On Tuesday night, as Democrats held the Senate floor in opposition of Sen. Jeff Sessions confirmation as U.S. Attorney General, Sen. Elizabeth Warren read a letter that Coretta Scott King wrote in opposition of Sessions in 1986.
Just a day before Sessions is expected to be confirmed as attorney general, Warren invoked the words of King, widow of civil rights leader Martin Luther King Jr., in a fiery anti-Sessions speech. King originally wrote the letter to urge Congress to block the 1986 nomination of Jeff Sessions for federal judge. President Ronald Reagan had nominated him for the position.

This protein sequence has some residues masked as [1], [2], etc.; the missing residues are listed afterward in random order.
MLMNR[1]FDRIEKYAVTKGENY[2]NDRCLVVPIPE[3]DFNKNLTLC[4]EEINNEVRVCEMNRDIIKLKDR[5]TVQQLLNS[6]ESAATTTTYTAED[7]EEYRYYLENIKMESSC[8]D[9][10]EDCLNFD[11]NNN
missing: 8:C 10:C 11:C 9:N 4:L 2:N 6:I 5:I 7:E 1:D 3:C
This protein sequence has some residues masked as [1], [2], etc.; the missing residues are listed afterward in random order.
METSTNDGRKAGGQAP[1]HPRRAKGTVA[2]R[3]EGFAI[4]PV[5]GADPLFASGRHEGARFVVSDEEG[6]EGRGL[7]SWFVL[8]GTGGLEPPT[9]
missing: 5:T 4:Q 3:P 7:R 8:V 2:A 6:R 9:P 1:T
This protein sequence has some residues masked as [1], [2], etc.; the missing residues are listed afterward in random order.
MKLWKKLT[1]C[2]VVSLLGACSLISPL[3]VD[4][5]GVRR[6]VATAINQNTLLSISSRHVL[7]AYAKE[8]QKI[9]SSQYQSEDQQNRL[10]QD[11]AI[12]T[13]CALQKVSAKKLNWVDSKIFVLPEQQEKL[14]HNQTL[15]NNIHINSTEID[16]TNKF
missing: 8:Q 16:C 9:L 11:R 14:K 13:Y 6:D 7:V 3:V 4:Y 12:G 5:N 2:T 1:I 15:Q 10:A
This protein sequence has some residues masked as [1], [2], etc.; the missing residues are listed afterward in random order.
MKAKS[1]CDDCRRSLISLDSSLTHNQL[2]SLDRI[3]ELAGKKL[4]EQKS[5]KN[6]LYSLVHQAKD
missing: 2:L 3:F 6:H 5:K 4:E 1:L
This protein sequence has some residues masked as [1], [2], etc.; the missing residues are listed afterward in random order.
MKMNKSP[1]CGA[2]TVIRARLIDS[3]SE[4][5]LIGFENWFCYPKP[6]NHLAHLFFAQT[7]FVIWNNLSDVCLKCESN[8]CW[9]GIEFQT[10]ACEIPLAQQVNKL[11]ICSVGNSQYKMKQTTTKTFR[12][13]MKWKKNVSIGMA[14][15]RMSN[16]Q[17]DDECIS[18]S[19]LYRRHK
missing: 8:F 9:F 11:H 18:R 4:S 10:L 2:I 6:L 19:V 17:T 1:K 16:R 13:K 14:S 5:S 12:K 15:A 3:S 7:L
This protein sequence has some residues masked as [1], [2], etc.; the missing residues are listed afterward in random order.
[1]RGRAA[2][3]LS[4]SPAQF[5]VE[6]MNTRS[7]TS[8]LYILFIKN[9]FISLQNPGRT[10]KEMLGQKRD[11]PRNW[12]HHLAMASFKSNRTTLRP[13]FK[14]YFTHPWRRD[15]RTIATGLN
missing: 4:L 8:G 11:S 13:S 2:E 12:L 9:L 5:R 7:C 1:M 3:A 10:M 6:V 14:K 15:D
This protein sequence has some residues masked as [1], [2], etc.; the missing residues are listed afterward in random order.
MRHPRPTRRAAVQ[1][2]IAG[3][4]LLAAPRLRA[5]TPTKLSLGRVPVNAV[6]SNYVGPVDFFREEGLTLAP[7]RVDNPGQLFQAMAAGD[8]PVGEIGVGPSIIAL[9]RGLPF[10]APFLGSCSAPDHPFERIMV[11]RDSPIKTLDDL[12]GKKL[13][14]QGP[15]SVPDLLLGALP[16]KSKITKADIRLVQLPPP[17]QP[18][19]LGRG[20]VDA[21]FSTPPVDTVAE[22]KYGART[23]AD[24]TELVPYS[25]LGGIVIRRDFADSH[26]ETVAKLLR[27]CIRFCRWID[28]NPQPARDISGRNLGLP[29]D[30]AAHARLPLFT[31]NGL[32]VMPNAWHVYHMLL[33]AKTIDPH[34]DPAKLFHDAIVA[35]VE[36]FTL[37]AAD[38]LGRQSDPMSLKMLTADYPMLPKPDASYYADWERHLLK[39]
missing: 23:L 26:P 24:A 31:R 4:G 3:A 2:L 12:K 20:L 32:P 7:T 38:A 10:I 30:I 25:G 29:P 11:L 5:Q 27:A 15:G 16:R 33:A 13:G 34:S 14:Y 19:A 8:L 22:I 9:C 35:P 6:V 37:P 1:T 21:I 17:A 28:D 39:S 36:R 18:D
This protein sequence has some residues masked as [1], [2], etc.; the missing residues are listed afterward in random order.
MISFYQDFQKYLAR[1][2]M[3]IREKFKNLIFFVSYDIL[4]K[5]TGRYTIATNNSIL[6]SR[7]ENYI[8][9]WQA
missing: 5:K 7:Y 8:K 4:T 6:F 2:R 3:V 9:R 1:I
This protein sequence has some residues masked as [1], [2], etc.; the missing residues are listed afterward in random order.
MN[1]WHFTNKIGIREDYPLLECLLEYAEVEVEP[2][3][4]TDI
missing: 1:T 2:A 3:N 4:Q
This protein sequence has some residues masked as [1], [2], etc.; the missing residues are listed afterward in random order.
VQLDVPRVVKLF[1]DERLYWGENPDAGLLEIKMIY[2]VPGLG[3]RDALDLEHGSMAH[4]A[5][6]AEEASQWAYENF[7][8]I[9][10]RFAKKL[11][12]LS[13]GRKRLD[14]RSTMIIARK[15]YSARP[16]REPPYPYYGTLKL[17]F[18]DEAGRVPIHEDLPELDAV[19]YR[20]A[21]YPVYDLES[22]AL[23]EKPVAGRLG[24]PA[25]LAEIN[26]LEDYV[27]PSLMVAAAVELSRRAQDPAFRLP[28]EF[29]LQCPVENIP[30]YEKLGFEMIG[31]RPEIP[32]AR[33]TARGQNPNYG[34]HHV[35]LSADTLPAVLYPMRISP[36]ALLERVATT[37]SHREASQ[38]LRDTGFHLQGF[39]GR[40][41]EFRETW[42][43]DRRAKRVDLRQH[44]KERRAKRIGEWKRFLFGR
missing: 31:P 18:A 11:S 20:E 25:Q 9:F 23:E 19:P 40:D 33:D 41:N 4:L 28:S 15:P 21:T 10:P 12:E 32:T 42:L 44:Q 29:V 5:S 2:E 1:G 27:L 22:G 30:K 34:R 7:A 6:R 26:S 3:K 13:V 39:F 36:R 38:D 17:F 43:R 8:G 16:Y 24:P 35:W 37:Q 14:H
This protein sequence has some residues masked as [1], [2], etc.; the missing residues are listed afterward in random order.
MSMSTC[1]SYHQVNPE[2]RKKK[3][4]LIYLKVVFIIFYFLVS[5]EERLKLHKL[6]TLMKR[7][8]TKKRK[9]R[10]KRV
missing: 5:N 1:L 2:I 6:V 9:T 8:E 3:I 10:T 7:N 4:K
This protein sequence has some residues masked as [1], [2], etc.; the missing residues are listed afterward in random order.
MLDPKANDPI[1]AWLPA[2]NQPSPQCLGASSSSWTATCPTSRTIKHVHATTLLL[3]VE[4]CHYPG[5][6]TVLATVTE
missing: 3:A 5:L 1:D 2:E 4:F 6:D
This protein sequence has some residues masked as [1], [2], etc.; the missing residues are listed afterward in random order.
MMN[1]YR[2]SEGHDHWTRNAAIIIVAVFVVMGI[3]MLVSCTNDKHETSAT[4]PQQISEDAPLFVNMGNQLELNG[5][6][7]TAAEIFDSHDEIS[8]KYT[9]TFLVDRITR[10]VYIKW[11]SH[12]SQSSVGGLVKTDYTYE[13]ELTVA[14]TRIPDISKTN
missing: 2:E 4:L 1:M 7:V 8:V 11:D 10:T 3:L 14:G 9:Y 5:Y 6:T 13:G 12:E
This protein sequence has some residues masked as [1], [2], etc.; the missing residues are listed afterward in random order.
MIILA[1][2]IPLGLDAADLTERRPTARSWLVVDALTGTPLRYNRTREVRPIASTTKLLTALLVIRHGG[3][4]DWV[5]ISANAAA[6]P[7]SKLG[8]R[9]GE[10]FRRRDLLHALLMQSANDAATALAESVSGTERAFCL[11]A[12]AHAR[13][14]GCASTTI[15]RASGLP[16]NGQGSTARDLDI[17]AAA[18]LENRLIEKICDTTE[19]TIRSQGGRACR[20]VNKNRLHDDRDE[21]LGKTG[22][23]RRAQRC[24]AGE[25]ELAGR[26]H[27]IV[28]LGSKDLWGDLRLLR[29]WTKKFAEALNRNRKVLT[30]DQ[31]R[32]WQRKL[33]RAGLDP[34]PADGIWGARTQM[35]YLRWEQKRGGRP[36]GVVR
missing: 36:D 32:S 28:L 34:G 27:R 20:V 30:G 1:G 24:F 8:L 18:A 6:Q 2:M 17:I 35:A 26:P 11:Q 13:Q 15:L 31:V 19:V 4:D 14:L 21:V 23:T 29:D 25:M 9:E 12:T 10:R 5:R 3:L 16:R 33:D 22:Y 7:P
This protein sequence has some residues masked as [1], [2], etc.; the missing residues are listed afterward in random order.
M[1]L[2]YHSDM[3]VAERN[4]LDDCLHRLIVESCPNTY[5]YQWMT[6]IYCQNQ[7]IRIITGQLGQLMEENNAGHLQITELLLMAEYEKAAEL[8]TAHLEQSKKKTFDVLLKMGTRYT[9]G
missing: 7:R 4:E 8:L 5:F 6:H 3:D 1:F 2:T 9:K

In the letter, which was previously unavailable publicly, King states that allowing Sessions to join the federal bench would “irreparably damage the work of [her] husband.” Her letter ultimately played a crucial role in the argument against Session’s confirmation.
On the Senate floor Tuesday, Sen. Warren read many passages from King’s letter, which explicitly accused Mr. Sessions of working against the efforts that the Civil Rights Act of 1964 sought to accomplish.
Warren also cited Sen. Ted Kennedy (D-Mass.), who said that Jeff Sessions in a federal judgeship would be a “disgrace.”
— Elizabeth Warren (@SenWarren) February 8, 2017
Warren was interrupted and reprimanded during her speech, which can be seen in the video below, and was ultimately permitted to continue reading Mrs. King’s letter.
Watch Sen. Warren’s full speech here:
You can read Coretta Scott King’s letter in it’s entirety here.